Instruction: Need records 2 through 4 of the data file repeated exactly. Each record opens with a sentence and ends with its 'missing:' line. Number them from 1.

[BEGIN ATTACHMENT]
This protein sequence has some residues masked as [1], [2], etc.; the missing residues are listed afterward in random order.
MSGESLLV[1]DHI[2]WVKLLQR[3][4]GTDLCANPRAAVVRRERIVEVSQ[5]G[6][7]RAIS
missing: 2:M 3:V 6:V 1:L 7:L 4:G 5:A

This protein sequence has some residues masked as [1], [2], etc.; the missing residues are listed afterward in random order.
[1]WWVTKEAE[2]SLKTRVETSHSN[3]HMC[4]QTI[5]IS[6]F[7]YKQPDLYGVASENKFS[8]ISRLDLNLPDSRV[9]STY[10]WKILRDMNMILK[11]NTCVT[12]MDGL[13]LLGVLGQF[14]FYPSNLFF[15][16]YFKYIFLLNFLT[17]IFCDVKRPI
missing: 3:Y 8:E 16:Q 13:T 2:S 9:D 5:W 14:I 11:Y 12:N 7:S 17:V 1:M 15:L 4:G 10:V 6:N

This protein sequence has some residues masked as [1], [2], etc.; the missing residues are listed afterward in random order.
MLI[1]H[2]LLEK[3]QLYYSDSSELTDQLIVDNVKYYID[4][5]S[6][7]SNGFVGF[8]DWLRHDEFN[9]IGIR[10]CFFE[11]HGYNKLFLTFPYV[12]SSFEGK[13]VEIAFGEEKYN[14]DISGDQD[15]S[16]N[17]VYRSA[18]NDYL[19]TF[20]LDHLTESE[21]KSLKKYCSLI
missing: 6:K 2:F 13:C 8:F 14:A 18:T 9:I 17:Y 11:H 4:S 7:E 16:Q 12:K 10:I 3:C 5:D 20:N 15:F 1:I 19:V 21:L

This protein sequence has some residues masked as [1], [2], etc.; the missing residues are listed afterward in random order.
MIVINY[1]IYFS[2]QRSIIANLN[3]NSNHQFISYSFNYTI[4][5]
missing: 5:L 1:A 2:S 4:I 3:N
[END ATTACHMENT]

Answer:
This protein sequence has some residues masked as [1], [2], etc.; the missing residues are listed afterward in random order.
[1]WWVTKEAE[2]SLKTRVETSHSN[3]HMC[4]QTI[5]IS[6]F[7]YKQPDLYGVASENKFS[8]ISRLDLNLPDSRV[9]STY[10]WKILRDMNMILK[11]NTCVT[12]MDGL[13]LLGVLGQF[14]FYPSNLFF[15][16]YFKYIFLLNFLT[17]IFCDVKRPI
missing: 3:Y 8:E 16:Q 13:T 2:S 9:D 5:W 14:I 11:Y 12:N 7:S 17:V 1:M 15:L 4:G 10:V 6:N

This protein sequence has some residues masked as [1], [2], etc.; the missing residues are listed afterward in random order.
MLI[1]H[2]LLEK[3]QLYYSDSSELTDQLIVDNVKYYID[4][5]S[6][7]SNGFVGF[8]DWLRHDEFN[9]IGIR[10]CFFE[11]HGYNKLFLTFPYV[12]SSFEGK[13]VEIAFGEEKYN[14]DISGDQD[15]S[16]N[17]VYRSA[18]NDYL[19]TF[20]LDHLTESE[21]KSLKKYCSLI
missing: 6:K 2:F 13:C 8:F 14:A 18:T 9:I 17:Y 11:H 4:S 7:E 16:Q 12:K 10:I 3:C 5:D 20:N 15:F 1:I 19:V 21:L

This protein sequence has some residues masked as [1], [2], etc.; the missing residues are listed afterward in random order.
MIVINY[1]IYFS[2]QRSIIANLN[3]NSNHQFISYSFNYTI[4][5]
missing: 5:L 1:A 2:S 4:I 3:N